Then the concept of freedom is not meaningful for any person except within measurable variety constraints:and the extent to which we have lost freedom is due to loss of control over the variety attenuators—education, publishing—and to the centralization of power at the wrong levels of recursion. This freedom could be re-claimed, using the new scientific tools at our disposal, but only if new democratic machinery is established to replace existing bureaucracies. As long as these remain cybernetically organized so as to produce themselves, our societary institutions remain set on courses that lead to catastrophic instability.

Stafford Beer, Designing Freedom, p. 36

When I read Designing Freedom, I always felt very close to discovering something very profound about the current state of our organizations and governments. And while I feel I did gained some insight from this short book, I know there is much more work I would still need to do as a reader to make these connections meaningful to me.

But I do know this: there is some urgency to the matter of using better organizational software if we want to create a better world.

Because if you think that a university would never use software from SAP, you would be wrong.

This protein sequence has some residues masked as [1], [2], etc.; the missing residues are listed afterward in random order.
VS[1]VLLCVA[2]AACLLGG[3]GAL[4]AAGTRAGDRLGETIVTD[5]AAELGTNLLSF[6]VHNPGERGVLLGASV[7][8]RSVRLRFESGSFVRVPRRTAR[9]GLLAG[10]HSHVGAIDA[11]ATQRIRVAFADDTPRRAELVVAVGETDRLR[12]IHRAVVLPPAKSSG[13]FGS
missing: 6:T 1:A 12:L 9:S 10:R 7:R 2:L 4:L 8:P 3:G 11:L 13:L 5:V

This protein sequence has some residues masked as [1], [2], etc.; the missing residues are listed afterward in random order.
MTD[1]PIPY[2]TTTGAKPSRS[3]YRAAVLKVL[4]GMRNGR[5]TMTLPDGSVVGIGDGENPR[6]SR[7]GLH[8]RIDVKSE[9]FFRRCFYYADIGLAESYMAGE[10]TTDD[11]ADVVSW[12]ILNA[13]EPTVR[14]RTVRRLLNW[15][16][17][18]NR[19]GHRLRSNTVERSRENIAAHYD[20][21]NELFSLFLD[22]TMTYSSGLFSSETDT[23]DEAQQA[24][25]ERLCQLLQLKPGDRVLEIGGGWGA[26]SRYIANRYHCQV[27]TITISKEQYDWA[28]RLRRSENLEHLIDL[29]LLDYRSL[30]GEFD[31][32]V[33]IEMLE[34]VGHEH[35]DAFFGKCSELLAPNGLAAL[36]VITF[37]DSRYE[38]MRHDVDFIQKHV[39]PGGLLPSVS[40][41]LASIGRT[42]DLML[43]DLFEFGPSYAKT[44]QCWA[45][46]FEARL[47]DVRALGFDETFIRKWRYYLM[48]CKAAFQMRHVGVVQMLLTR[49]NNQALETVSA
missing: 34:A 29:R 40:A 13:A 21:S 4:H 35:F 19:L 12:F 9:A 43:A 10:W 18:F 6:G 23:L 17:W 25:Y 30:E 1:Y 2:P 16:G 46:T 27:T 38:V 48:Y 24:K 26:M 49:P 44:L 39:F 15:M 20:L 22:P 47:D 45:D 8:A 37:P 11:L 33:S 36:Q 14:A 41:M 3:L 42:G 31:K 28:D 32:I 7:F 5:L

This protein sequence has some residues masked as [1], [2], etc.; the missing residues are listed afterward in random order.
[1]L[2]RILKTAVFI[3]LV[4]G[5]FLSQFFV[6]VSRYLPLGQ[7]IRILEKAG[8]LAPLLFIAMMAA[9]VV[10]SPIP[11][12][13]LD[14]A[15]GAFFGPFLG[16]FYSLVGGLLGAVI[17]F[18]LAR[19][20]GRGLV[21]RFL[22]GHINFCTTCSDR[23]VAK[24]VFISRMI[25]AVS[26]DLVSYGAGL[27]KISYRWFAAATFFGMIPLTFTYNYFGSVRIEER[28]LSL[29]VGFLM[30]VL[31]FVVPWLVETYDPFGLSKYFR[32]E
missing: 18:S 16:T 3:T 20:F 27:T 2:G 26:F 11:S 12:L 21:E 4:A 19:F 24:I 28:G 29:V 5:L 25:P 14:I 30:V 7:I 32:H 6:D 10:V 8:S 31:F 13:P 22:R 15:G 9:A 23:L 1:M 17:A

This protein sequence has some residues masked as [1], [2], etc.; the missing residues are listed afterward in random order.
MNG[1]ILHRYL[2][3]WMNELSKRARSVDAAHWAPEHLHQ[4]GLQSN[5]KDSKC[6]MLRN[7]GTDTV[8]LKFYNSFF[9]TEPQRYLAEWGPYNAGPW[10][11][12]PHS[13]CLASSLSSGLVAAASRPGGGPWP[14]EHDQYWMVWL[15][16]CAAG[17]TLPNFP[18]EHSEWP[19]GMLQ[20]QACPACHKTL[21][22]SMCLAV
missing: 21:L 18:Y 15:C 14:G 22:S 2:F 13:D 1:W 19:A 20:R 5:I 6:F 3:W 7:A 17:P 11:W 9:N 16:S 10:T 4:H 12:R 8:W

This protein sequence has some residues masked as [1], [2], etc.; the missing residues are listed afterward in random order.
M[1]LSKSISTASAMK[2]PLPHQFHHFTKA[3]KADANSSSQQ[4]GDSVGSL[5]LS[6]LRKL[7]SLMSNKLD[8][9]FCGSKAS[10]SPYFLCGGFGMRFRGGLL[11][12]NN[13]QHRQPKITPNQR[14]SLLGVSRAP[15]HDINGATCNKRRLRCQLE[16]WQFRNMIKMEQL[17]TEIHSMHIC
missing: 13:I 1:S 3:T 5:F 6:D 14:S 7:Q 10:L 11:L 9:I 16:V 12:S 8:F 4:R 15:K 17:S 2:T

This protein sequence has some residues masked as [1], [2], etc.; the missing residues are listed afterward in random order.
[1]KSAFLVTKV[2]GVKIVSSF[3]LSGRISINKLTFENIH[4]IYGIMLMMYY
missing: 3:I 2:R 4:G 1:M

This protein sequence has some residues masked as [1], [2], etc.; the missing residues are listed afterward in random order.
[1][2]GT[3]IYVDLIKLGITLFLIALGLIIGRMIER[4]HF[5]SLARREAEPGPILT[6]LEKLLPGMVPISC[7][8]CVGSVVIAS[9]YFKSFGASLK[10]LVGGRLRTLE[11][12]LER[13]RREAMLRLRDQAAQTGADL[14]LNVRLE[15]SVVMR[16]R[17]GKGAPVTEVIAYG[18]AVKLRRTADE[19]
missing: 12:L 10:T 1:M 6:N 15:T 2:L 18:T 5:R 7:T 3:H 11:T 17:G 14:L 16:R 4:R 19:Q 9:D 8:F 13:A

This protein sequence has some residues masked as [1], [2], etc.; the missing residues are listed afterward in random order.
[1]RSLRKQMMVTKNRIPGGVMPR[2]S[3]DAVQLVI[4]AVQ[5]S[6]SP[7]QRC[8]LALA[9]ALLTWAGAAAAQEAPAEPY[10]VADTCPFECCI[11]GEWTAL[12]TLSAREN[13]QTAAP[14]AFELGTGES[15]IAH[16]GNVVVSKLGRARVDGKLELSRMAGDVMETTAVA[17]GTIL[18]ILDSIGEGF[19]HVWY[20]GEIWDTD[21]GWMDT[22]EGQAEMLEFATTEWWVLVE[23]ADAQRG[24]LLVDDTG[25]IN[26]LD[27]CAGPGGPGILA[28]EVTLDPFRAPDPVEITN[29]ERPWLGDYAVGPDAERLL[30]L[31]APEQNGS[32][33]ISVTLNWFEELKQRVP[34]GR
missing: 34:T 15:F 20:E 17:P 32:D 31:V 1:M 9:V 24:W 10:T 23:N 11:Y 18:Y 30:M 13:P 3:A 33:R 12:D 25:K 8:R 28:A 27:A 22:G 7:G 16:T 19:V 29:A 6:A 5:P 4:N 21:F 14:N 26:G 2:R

Speculative Realism and Object-Oriented Ontology (Grad Class)

So the whole point of a library is to be a collection of objects that have no point whatsoever. This is why I think it’s really beyond capitalism; there’s no reason, there’s no utilitarian, self-interest, rational-choice reason to have that great big pile of stuff that nobody looks at. But that’s exactly why libraries are good—not because they contain a treasure trove of stuff you can see, but because they contain a treasure trove of stuff, period, that maybe nobody sees, for a million years.

Speculative Realism and Object-Oriented Ontology Grad Class by Timothy Morton via Robin Sloan, Week 5, some kind of shell of a crab

Belonging vs. Computation

One of the benefits of reading several books at the same time, is that occasionally a chapter that I have just finished from one book will somehow find resonance in another. Today I felt this, despite that James Bridle’s New Dark Age and Adrienne Clarkson’s Belonging are very different books.

From the blurb to New Dark Age:

As the world around us increases in technological complexity, our understanding of it diminishes. Underlying this trend is a single idea: the belief that our existence is understandable through computation, and more data is enough to help us build a better world.

Bridle’s chapter on Computation is exceptional. There is so much I would love to share but I will leave you this excerpt:

To take another example from aviation, consider the experience of being in an airport. An airport is a canonical example of what geographers call ‘code/space‘. Code/spaces describe the interweaving of computation with the built environment and daily experience to a very specific extent: rather than overlaying and augmenting them, computation becomes a crucial component of them, such that the environment and the experience of it actually ceases to function in the absence of code…